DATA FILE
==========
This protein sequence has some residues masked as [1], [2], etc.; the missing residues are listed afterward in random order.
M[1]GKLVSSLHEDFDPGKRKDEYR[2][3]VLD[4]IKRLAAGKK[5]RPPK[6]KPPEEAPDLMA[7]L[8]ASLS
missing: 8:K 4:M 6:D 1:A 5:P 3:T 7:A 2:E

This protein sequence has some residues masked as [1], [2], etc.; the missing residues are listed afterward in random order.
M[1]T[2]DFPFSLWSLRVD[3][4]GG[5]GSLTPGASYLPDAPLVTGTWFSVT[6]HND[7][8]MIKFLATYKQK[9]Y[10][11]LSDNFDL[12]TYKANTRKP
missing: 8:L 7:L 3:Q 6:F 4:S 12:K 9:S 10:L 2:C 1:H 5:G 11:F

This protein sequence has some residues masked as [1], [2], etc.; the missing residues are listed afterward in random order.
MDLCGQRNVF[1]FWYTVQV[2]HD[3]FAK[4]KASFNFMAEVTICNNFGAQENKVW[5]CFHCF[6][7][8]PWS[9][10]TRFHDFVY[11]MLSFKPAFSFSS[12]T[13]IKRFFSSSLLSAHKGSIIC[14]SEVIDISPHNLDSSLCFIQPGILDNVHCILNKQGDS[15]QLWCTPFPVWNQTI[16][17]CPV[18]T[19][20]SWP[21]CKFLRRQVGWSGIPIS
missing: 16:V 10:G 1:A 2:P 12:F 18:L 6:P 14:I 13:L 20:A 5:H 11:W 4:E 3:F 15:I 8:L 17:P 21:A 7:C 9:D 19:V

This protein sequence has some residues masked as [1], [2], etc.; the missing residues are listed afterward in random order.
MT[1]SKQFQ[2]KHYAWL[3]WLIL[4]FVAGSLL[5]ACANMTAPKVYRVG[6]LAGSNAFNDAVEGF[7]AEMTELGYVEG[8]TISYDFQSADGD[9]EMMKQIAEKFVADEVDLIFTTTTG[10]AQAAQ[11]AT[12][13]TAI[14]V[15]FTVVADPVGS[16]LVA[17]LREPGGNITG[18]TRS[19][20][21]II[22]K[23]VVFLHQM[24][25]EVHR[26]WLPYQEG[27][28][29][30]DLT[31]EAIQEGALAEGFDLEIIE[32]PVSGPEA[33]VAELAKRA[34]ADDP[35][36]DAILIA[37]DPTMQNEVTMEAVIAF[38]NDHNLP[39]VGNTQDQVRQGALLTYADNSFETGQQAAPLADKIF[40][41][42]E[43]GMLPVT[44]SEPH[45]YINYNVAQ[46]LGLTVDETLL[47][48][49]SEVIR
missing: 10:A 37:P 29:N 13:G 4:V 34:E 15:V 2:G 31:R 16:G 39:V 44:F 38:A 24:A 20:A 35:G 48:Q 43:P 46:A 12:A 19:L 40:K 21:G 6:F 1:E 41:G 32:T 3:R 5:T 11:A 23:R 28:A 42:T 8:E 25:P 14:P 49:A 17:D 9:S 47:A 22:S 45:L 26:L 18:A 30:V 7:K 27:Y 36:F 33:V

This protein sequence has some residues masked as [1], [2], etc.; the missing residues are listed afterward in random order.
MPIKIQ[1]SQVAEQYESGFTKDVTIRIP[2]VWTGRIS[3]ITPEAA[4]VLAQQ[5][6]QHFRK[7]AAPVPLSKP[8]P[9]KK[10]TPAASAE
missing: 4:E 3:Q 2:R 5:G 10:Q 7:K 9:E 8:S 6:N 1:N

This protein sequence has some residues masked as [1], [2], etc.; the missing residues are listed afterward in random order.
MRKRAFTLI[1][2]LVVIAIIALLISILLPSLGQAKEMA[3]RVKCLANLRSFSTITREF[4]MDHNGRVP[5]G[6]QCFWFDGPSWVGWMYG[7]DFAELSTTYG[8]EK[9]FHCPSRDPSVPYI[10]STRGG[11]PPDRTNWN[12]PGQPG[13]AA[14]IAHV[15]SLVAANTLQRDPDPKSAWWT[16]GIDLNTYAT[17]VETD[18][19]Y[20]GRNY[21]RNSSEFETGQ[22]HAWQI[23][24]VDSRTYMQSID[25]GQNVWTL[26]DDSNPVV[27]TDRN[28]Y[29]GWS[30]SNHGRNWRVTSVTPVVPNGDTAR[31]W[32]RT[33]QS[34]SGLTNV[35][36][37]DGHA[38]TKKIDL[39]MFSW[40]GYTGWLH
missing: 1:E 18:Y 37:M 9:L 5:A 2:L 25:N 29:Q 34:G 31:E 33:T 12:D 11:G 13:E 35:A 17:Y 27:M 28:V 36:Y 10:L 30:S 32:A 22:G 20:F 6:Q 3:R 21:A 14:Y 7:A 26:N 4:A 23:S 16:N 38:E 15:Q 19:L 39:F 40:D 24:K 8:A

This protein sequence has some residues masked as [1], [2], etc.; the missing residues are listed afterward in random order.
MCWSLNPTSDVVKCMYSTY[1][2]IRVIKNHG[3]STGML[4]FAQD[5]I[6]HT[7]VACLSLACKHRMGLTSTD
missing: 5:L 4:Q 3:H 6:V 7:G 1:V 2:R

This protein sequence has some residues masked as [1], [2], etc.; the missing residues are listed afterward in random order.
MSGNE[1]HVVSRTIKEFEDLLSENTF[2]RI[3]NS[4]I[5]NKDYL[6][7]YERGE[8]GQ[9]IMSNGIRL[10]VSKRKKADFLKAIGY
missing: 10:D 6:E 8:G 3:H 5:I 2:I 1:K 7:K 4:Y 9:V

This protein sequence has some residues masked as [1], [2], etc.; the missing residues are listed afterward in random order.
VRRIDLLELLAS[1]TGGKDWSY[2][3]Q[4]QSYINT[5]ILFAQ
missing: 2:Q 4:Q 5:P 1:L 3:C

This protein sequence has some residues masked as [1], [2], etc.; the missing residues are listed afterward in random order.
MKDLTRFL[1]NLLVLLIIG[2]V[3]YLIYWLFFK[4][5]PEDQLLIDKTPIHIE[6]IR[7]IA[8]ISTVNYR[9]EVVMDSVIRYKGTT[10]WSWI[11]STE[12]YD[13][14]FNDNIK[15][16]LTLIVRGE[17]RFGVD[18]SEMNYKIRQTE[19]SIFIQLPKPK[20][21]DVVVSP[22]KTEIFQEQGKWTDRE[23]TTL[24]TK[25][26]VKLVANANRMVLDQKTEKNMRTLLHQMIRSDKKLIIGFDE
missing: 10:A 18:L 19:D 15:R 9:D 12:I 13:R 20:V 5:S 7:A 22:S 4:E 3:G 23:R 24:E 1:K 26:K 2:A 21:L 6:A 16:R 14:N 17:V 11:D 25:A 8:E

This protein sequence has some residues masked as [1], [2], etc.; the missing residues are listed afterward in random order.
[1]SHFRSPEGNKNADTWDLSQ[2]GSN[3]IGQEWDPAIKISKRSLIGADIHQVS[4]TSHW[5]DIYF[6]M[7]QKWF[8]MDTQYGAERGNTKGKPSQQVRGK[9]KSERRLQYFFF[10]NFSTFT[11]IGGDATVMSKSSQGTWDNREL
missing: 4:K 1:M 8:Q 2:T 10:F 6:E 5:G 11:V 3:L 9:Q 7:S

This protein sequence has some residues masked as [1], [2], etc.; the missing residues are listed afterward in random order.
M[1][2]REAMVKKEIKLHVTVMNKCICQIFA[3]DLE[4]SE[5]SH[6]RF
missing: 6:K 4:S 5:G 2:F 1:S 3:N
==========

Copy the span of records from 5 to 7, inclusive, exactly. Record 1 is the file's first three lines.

This protein sequence has some residues masked as [1], [2], etc.; the missing residues are listed afterward in random order.
MPIKIQ[1]SQVAEQYESGFTKDVTIRIP[2]VWTGRIS[3]ITPEAA[4]VLAQQ[5][6]QHFRK[7]AAPVPLSKP[8]P[9]KK[10]TPAASAE
missing: 4:E 3:Q 2:R 5:G 10:Q 7:K 9:E 8:S 6:N 1:N

This protein sequence has some residues masked as [1], [2], etc.; the missing residues are listed afterward in random order.
MRKRAFTLI[1][2]LVVIAIIALLISILLPSLGQAKEMA[3]RVKCLANLRSFSTITREF[4]MDHNGRVP[5]G[6]QCFWFDGPSWVGWMYG[7]DFAELSTTYG[8]EK[9]FHCPSRDPSVPYI[10]STRGG[11]PPDRTNWN[12]PGQPG[13]AA[14]IAHV[15]SLVAANTLQRDPDPKSAWWT[16]GIDLNTYAT[17]VETD[18][19]Y[20]GRNY[21]RNSSEFETGQ[22]HAWQI[23][24]VDSRTYMQSID[25]GQNVWTL[26]DDSNPVV[27]TDRN[28]Y[29]GWS[30]SNHGRNWRVTSVTPVVPNGDTAR[31]W[32]RT[33]QS[34]SGLTNV[35][36][37]DGHA[38]TKKIDL[39]MFSW[40]GYTGWLH
missing: 1:E 18:Y 37:M 9:L 5:A 2:L 25:N 29:Q 34:G 31:E 33:T 12:D 11:G 13:E 35:A 17:Y 27:M 28:V 36:Y 10:L 30:S 32:A 22:G 20:F 6:Q 3:R 21:A 14:Y 7:A 26:N 4:A 23:S 16:N 38:E 15:Q 19:L 39:F 40:D 24:K 8:A

This protein sequence has some residues masked as [1], [2], etc.; the missing residues are listed afterward in random order.
MCWSLNPTSDVVKCMYSTY[1][2]IRVIKNHG[3]STGML[4]FAQD[5]I[6]HT[7]VACLSLACKHRMGLTSTD
missing: 5:L 4:Q 3:H 6:V 7:G 1:V 2:R